Question about Office Equipment & Supplies

It's the atomic mass of an element, namely protons AND neutrons usually denoting an isotope. It is only the protons that define the chemical properties (and hence name) of an element. Examples Uranium 235 (fairly common) and Uranium 238 (rare). Only about 1% of natural Uranium is U-238 - that's why Uranium enrichment plants exist - to extract U-238 for power stations and (unfortunately) weapons.

Posted on May 27, 2014

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Posted on Jan 02, 2017

limiting reactant:

The limiting reagent, or also called the "limiting reactant", is the chemical that determines how far the reaction will go before the chemical in question gets used up, causing the reaction to stop. The chemical of which there are fewer moles than the proportion requires is the limiting reagent.

Limiting reagent formula

There is a much simpler formula which can be used. However, you must first calculate the moles of both of the reagents in the reaction. Once the number of moles have been figured out, just simply fill in this equation (reagent 1 being the first reactant and 2 being the second):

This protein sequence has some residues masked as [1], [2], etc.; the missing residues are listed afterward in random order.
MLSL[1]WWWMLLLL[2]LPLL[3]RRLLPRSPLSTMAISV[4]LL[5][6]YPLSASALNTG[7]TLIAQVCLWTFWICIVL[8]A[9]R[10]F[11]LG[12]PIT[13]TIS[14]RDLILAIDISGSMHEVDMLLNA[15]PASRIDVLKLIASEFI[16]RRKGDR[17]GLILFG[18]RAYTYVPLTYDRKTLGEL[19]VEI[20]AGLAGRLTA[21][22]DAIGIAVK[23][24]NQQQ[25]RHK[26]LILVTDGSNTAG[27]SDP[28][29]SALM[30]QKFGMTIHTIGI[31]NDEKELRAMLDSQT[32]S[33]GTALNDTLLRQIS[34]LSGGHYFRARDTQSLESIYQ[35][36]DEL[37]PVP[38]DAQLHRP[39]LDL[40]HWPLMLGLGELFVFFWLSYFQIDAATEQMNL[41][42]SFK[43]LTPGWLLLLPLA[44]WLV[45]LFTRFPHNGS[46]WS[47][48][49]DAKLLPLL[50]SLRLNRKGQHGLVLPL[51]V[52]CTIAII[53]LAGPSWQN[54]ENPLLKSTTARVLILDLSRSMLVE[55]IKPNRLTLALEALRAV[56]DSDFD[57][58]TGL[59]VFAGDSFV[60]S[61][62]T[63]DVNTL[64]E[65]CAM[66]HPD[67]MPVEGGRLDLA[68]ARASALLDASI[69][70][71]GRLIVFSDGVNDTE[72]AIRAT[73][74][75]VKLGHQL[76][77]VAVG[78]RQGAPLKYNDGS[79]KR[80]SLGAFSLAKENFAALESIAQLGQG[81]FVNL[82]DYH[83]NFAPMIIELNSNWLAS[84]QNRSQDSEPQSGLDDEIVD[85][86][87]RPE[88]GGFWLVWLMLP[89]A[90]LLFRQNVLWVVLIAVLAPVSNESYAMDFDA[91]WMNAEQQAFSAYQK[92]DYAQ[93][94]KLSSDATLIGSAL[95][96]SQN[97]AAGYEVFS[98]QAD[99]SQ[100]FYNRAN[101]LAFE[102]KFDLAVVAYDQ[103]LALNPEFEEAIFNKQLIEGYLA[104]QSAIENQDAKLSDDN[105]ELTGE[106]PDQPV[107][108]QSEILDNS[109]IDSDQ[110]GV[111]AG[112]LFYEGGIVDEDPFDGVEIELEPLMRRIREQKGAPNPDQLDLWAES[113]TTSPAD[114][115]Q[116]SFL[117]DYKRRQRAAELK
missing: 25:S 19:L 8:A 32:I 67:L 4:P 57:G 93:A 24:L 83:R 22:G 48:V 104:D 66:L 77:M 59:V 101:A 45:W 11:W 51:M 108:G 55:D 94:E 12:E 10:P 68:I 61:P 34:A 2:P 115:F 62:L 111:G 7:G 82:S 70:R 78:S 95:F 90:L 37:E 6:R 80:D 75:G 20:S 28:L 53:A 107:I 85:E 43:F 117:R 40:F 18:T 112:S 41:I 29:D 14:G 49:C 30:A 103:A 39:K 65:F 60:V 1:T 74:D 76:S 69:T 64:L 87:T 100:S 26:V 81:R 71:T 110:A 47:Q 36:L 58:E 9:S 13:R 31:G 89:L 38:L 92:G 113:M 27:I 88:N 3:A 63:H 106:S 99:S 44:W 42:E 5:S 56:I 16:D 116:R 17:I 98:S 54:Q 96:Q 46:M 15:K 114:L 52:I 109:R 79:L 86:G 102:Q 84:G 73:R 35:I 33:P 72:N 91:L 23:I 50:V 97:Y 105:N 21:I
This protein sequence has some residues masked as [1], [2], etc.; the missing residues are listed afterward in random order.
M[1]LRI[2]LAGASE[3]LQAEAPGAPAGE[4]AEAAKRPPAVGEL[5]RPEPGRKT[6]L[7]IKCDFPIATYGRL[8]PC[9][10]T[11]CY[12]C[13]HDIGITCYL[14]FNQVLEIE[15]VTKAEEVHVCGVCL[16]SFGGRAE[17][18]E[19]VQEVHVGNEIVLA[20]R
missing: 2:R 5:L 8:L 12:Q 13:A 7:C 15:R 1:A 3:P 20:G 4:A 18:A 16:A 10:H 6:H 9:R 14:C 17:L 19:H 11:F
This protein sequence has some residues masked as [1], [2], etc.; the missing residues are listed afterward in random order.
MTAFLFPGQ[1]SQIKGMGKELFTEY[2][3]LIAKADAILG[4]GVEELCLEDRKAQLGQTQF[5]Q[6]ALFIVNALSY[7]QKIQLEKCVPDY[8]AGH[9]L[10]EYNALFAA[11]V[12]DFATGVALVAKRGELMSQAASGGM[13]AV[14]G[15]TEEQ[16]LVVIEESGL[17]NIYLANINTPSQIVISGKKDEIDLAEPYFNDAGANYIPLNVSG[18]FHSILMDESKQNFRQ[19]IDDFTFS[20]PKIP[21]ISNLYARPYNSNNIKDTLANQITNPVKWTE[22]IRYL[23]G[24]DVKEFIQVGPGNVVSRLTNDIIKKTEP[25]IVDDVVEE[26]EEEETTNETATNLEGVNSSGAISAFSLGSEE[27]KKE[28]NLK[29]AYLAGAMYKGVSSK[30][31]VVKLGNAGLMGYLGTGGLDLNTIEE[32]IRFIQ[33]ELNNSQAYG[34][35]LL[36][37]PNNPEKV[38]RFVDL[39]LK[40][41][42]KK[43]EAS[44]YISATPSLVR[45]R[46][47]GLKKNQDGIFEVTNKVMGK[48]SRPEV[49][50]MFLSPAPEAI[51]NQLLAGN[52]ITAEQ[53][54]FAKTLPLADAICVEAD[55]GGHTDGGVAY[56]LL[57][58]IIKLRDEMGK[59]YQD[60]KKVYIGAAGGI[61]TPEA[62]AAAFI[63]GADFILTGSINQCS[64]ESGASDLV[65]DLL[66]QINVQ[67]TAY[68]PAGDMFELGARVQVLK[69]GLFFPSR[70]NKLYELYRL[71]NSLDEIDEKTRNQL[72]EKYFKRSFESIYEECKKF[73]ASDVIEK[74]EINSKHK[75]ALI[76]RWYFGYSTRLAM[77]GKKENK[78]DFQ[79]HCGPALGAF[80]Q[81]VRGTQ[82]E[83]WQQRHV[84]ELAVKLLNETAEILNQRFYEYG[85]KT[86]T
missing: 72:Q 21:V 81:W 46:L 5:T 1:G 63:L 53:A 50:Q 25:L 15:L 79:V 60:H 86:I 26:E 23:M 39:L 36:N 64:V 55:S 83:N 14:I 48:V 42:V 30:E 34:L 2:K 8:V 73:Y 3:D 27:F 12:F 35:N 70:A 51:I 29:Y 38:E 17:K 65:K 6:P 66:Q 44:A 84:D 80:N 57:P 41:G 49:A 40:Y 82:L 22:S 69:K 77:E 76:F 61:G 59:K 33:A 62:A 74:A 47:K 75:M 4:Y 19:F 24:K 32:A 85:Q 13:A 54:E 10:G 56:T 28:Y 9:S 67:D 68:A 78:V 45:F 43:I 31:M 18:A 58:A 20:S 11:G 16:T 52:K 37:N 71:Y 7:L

When the answer to the formula is less than zero, reagent 1 is the excess reagent. When the answer is larger than zero, reagent 1 is the limiting reagent. The number shows how much in excess one reagent is from another. If the answer for the formula is zero, both reagents are perfectly balanced. The unit of an answer is in moles.

The limiting reagent, or also called the "limiting reactant", is the chemical that determines how far the reaction will go before the chemical in question gets used up, causing the reaction to stop. The chemical of which there are fewer moles than the proportion requires is the limiting reagent.

Limiting reagent formula

There is a much simpler formula which can be used. However, you must first calculate the moles of both of the reagents in the reaction. Once the number of moles have been figured out, just simply fill in this equation (reagent 1 being the first reactant and 2 being the second):